Clinical disability in multiple sclerosis (MS) is insufficiently explained by structural damage as measured with standard magnetic resonance imaging (MRI) measures. More advanced measures of brain network atrophy and functional network changes might better explain symptoms and clinical deterioration.
To investigate the relevance of functional network alterations in addition to network atrophy for explaining physical disability in MS.
In this cross-sectional study 143 MS patients and 36 healthy control participants underwent resting-state magnetoencephalography (MEG) and structural MRI. Functional connectivity between regions was estimated using the phase lag index, from which the minimum spanning tree (MST) was constructed, representing the backbone of the functional network. The topology of the MST was described using the so-called tree hierarchy (MST-Th). Gray matter (GM) volume was calculated within literature-based resting-state network maps (i.e. visual, sensorimotor, dorsal attention, ventral attention, limbic, fronto-parietal, default mode, deep gray matter, and cerebellar networks). Physical disability was quantified with the Expanded Disability Status Scale (EDSS), Nine Hole Peg Test (9HPT) and Timed 25-Foot Walk Test (TWT). Network atrophy and topology were compared between groups and related to disability.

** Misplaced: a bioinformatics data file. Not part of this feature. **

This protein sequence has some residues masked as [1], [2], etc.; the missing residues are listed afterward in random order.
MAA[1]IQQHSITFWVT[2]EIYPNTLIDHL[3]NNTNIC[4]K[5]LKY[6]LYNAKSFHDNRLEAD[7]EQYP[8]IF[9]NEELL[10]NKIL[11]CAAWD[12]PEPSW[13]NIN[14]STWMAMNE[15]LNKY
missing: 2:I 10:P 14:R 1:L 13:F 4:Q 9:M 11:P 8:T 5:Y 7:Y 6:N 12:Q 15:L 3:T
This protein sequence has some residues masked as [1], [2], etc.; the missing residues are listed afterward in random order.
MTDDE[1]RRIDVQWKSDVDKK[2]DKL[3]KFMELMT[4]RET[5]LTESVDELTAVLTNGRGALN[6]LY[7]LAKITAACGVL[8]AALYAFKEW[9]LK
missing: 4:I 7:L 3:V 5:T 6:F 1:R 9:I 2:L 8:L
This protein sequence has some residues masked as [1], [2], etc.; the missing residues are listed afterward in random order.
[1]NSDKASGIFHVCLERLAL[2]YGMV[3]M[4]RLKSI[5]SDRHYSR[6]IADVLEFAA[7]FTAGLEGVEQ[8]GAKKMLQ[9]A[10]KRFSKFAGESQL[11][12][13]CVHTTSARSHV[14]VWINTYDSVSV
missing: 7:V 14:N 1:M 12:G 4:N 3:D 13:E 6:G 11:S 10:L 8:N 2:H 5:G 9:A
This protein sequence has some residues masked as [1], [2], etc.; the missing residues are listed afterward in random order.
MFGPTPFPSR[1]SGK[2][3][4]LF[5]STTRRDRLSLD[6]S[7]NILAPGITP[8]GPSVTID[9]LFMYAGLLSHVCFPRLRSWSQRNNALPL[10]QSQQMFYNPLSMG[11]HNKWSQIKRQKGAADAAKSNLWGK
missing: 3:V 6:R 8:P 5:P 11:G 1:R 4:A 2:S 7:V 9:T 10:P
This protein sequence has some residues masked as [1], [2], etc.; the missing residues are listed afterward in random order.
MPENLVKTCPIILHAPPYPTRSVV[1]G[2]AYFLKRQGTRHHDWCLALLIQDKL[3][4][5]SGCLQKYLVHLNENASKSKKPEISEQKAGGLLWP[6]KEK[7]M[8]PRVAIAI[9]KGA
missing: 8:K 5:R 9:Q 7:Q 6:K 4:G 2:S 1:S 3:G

Atrophy was apparent in all resting-state networks. All volumes correlated positively (p<.001) with EDSS and 9HPT: Spearman’s ρ between .289 and .567, highest correlations for sensorimotor, default mode, fronto-parietal and dorsal attention networks. EDSS correlated negatively with MST-Th in the lower alpha band (α1) (p < 0.008), while 9HPT correlated negatively with MST-Th in the upper and lower alpha, gamma, delta and theta bands (p <0.05), indicating a less efficient network relating to worse disability. TWT was related to atrophy in all networks, but not network topology. Together, MST-Th-α1, age, cerebellar and fronto-parietal atrophy explained 36% of EDSS variance, while 19% of 9HPT variance was explained by deep GM atrophy and MST-Th-α1. Lesion volume had no added significant effect on variance.
These results suggest that more advanced measures of network atrophy and functional network topology can explain a significant degree of disability variance in MS. In addition, mobility scores were not related to network changes, which could imply different underlying pathological substrates compared to those that underlie upper limb dexterity.